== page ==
Wednesday, October 5, 2011
That's what we call the slow, steady, soak-deep-into-the-ground drizzle that New Mexico rarely gets but always so desperately needs. If these rains do come, they do so right about now—just in time to mess with the Balloon Fiesta, cool things down at night, and send the hummingbirds still lingering at my feeders into full-on migration mode. Adios, little birdies; see you guys next year . . .
The good thing about these rains? My garden loves it. One of my rose bushes will continue its fall flush until the end of the month and my petunias and snapdragons won't stop blooming until the first truly hard frost, which can arrive as late as December. And while it often snows in the fall, it doesn't last. We'll get one, two inches, the sun comes out the next day, and the temps warm to the high 60s, low 70s. It's not unusual to eat Thanksgiving, even Christmas, dinner outside.
Our heaviest snowfalls come in February, March, and April. One year, it dumped so much snow mid April, when I went around to the north side of the house to clear the satellite dish, I was buried in a roof avalanche. That was the year we decided to put snow blocks up on the roof. Small dogs and children regularly die from large falls of snow off a roof, and while we don't have either, we do have me. Imagine if S.B. had returned from a work trip to find me missing from the kitchen and Ivan outside, resolutely planted beside this hump of snow in the shape of a ding-a-ling in a snowsuit. Funny, but kind of not really.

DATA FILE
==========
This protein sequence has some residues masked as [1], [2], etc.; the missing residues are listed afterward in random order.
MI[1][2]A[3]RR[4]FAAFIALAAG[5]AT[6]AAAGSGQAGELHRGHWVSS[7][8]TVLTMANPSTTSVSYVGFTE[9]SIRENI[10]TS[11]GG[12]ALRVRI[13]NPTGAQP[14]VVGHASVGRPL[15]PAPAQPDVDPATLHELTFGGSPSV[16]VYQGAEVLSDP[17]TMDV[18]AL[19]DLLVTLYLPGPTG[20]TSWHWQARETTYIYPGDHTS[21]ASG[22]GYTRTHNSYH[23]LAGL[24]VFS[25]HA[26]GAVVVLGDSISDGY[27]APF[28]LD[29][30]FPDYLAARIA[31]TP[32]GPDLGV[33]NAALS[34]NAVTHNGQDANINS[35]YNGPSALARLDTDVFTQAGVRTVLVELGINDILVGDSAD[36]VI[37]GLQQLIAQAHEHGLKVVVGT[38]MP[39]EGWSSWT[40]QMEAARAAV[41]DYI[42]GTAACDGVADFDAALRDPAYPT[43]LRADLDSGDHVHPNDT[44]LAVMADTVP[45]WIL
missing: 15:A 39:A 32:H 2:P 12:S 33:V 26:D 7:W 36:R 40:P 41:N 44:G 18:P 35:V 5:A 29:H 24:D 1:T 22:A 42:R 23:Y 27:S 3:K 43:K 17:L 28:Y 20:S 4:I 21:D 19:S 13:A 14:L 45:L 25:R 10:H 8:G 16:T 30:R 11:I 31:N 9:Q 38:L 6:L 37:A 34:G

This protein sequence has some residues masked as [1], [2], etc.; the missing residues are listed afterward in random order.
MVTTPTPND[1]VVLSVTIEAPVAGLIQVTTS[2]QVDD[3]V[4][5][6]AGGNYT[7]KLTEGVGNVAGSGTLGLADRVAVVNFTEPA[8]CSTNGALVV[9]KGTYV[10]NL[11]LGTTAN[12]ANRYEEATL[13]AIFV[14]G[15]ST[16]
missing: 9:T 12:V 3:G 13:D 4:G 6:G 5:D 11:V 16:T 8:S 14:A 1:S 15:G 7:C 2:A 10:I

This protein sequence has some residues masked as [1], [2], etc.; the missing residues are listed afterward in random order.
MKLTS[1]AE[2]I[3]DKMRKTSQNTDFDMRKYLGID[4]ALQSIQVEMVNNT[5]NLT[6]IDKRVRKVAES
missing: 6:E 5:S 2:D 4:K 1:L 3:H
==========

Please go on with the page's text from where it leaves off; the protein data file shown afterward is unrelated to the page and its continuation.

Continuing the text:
Also kind of not really funny? Running with Maddie in the rain. Today, she and I are scheduled for a five-miler in the hills but while I have trail shoes and gaiters, she does not. She is short and has long fur and just got back from the groomers. Yeah. You ever try cleaning mud out of a Border Collie's fur? I just don't have that kind of time.
So anyway. Tell Moi: what are your falls like?